command-line tools should not explicitly flush writable files
MKVToolNix 30.0.0 started aggressively flushing all writable files before closing them, to work around bugs in operating systems where the buffers are lost if users do things right after the close is done. Never mind that this is the wrong layer to fix such bugs in (impairing systems without such bugs, and what stops the user from doing whatever it is while the flush is going on?), this has severe effects on performance due to all the extra blocking. This is especially notable in the command-line tools. (Text below copied from my comment on issue 2469.)
I transcode on a machine with 128GiB RAM but slow disks: this change causes blocking while the output of my encoding chain is dumped to disk (rather than doing them in parallel with the next phase of the encoding, as it would if the OS was doing the flushing). For operations that do mkvextract/mkvmerge on large encodes' uncompressed intermediate states, this can cause catastrophic slowdowns, sometimes adding in excess of thirty minutes to each transcode while the writes proceed and block everything.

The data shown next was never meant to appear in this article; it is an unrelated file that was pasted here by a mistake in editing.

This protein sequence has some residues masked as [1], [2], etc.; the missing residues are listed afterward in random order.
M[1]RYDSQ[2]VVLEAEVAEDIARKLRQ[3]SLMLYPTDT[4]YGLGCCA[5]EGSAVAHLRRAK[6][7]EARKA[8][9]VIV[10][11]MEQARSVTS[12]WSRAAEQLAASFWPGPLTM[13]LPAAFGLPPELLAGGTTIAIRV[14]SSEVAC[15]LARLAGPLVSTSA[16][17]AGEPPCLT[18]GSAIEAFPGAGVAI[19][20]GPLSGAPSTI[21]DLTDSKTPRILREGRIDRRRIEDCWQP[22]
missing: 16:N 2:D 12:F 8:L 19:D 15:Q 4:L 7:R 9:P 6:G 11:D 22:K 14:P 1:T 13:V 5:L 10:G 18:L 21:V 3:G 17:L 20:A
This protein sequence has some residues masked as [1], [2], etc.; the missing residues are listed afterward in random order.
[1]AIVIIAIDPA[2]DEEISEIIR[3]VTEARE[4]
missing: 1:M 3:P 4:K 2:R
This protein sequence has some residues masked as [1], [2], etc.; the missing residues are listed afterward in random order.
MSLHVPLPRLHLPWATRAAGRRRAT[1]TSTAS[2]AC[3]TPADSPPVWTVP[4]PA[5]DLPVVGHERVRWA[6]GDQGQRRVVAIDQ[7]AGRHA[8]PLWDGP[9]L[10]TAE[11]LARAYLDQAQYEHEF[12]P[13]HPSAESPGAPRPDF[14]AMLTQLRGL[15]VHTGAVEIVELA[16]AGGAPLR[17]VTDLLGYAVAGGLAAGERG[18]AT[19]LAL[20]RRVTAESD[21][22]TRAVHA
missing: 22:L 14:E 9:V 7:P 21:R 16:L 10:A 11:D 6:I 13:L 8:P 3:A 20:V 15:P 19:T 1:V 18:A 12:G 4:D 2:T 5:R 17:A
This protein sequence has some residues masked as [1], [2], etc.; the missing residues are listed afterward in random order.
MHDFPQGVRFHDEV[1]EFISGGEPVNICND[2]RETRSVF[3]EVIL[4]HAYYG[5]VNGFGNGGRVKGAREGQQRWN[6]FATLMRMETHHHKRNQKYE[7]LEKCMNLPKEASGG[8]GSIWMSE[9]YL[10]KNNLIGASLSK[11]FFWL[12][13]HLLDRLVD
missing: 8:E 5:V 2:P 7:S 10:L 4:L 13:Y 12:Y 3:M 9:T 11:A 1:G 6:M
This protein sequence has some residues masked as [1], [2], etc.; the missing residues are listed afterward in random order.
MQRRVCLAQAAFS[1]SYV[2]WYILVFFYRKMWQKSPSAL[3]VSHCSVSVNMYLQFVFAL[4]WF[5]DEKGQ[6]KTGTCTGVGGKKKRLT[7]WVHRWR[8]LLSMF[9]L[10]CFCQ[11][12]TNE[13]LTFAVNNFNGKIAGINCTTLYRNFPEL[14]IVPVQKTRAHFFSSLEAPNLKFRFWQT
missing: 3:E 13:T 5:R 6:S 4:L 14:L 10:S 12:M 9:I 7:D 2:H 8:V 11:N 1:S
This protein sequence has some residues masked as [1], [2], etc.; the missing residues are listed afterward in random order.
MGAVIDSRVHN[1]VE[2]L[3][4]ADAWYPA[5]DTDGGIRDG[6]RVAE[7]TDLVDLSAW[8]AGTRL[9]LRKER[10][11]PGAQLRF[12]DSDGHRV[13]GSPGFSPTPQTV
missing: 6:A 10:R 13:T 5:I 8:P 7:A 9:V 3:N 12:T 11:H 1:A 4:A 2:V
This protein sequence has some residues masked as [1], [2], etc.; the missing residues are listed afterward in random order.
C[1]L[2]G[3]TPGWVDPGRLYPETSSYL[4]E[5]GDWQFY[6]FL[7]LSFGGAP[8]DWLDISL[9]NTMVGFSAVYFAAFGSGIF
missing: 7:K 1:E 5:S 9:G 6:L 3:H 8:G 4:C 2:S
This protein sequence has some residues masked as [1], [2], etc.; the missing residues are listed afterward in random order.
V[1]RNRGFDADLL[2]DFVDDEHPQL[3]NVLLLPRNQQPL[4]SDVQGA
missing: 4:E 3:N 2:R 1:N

(For the encode I just ran, this change added 54 minutes to the transcode, the time required for mkvextract to pointlessly flush 80GiB to disk rather than dumping it into the OS cache for mkvmerge to read straight back in and then flush that much again, rather than doing the whole lot within seconds, deleting the first file so the OS never needed to write it out at all, then dumping the 80GiB of final output out in the background.)
It might be justifiable to flush still-open files from the GUI, perhaps on GUI close, but doing it in the command-line tools is probably a bad idea. Unlike with a text editor or something, you cannot tell whether or not these files are actually significant output that warrants fsyncing at all, and even if it is you don't want to block the tools because the caller might well be intended to do something else while the enormous spans of time needed to write out video go past. If you block on the write, that becomes impossible.
(Superb tools, as witnessed by the fact that I'm a fairly heavy user but have never needed to make a single bug report before now. The command-line tools just work, and every time I've needed them to do some obscure thing I found they already did it.)